Individuals who later on were sold stock or assignments designated as "units of interest" in stock of the Michigan corporation intervened and a group of such intervenors who actively participated in the hearing in the court below, disputing the validity of the sale to Westenbarger, are hereinafter referred to as Waitman et al. The issue to be determined is joined between the Westenbarger interests on one side and Waitman et al. on the other side.
The lower court properly determined that although the issue would have been more appropriately triable in a separate plenary suit, still the question not having been seasonably raised or suggested until the hearing had progressed to great length at great cost to the parties, the court should proceed to a final determination. The propriety of such ruling is not drawn in question or stated as a question involved. The cross bill of Waitman et al. is a derivative suit by stockholders on behalf of the Michigan corporation.
The most important question for our determination in this case is concerning the validity of the sale of the block of stock in question by defendant M.S. Bangs to cross-defendant Westenbarger. Waitman et al. claim the sale to have been without the authorization of the Michigan corporation, its directors or stockholders, and claim that such transfer was fraudulent as to the Michigan corporation, its stockholders and creditors, and null and void.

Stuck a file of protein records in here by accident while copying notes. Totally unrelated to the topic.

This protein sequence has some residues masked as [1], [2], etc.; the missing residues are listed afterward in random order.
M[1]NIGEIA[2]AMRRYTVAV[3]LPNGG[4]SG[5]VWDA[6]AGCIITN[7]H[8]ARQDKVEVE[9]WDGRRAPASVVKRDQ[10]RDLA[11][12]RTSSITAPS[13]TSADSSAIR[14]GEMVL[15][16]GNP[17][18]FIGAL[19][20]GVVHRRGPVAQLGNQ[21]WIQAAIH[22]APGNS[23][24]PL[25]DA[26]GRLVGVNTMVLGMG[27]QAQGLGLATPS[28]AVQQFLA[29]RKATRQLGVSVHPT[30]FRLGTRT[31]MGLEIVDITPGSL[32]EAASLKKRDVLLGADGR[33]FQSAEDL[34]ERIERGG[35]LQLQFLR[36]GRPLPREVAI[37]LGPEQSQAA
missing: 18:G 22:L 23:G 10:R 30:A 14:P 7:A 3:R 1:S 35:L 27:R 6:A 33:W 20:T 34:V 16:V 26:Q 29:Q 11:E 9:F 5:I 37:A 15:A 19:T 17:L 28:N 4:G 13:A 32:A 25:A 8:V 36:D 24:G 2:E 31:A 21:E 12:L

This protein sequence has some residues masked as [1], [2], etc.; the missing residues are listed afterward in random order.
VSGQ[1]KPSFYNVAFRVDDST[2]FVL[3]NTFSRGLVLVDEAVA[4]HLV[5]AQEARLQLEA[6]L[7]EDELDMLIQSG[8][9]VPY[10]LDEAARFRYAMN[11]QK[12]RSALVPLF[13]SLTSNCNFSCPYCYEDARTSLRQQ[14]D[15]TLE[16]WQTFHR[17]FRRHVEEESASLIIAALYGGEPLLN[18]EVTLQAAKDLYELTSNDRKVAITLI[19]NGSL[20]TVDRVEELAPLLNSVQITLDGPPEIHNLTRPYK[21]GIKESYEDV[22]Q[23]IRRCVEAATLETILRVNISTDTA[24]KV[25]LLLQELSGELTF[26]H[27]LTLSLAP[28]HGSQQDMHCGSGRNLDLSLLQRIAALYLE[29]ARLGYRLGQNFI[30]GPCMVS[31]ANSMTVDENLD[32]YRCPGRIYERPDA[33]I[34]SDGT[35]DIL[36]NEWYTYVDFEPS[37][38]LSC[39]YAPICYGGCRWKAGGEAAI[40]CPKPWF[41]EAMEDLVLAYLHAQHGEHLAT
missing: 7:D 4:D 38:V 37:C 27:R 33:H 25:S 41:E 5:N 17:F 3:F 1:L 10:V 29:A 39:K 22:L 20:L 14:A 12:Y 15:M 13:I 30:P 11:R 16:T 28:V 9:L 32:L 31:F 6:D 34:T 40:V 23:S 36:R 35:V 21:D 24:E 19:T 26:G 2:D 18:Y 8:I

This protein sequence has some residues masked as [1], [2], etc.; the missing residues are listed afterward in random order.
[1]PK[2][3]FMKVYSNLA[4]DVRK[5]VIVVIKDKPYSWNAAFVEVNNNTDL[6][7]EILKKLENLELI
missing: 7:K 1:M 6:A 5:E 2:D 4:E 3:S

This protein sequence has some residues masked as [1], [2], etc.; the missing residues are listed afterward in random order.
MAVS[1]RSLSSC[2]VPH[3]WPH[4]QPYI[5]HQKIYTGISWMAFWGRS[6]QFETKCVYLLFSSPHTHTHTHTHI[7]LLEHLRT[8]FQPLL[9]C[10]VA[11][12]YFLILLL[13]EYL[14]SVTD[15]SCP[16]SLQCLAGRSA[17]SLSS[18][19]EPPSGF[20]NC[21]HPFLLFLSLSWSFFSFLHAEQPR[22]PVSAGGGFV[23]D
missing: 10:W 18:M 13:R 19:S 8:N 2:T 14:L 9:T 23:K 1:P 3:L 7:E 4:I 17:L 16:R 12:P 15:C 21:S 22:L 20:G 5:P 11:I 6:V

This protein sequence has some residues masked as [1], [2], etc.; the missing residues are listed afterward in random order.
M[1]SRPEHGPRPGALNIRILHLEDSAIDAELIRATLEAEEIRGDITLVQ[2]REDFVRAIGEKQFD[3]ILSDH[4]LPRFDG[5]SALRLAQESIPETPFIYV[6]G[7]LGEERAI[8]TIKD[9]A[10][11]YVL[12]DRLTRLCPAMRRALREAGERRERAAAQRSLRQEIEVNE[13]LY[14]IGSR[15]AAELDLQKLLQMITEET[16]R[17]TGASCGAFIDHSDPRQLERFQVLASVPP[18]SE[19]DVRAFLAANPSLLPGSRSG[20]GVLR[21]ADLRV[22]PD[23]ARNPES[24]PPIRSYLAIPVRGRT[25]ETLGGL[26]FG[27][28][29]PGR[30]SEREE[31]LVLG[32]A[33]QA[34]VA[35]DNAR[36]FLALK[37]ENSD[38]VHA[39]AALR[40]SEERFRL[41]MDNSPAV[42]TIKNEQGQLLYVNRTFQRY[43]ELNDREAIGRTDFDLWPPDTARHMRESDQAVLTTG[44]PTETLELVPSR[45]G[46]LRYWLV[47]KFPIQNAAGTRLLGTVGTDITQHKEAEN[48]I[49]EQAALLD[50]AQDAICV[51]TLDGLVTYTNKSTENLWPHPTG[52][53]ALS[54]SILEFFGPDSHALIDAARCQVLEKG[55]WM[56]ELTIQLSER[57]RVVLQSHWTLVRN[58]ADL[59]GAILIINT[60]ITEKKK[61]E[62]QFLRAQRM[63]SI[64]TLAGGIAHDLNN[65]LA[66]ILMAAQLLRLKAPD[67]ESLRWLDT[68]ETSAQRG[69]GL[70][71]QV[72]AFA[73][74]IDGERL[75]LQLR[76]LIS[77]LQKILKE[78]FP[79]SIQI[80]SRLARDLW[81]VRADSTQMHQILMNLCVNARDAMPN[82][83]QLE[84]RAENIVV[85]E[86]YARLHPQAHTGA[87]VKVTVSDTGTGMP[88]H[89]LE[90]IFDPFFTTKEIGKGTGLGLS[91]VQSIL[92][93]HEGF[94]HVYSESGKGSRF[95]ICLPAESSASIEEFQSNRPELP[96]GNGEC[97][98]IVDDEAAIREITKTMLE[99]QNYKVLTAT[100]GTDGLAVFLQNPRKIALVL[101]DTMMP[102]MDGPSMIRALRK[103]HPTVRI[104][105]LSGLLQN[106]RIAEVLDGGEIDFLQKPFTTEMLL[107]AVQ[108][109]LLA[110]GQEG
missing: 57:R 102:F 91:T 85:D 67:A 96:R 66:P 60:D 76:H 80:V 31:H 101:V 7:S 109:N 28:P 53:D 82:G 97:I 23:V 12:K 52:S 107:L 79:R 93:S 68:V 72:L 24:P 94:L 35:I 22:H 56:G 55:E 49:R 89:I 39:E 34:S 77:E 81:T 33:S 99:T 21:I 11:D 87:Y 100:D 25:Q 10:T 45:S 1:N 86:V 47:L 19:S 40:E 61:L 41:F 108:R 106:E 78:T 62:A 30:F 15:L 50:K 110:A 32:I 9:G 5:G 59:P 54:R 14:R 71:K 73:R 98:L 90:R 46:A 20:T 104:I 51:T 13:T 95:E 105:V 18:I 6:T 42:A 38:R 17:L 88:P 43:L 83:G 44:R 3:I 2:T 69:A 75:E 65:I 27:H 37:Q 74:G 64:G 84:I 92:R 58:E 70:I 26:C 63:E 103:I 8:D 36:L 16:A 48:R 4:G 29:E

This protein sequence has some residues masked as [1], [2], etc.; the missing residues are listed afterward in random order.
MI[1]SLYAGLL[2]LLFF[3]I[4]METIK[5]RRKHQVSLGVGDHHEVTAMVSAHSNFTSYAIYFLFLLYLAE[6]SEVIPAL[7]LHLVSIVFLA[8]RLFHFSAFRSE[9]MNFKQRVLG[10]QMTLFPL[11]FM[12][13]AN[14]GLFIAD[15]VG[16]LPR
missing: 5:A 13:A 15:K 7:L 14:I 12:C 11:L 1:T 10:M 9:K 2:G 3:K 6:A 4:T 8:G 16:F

The trial court found Westenbarger not a bona fide purchaser and determined that Waitman et al. as purchasers of units of interest are entitled to priority over the Westenbarger interests, each purchaser of units being entitled for each unit to 1/900 of the 111,558 shares of stock of Vermilion Bay Land Company (which is the name of the Delaware corporation since its reorganization under section 77B of the Federal bankruptcy act), which stock is now held by the present receiver. Hugh Francis, and that the Detroit Trust Company, trustee, assignee of Westenbarger interests, is entitled to the remaining 6507/7200 of the total of the 111,558 shares of the Vermilion Bay Land Company, and that the parties in such proportion should receive the benefits of dividends when declared or distribution of assets when made; further, that the 111,558 shares of Vermilion Bay Land Company (substituted by court order for the stock in question) when issued shall be surrendered for transfer and issuance of voting trust certificates in denominations convenient for making such distribution. The decree further provided that Bangs et al., the owners of stock, were so much indebted to the Michigan corporation that they should not hereafter be accorded the position of stockholders, practically extinguishing their stock although not expressly so reciting. Waitman et al. and Bangs et al. appealed; Westenbarger interests cross-appealed.
This being a chancery proceeding, we hear the case de novo.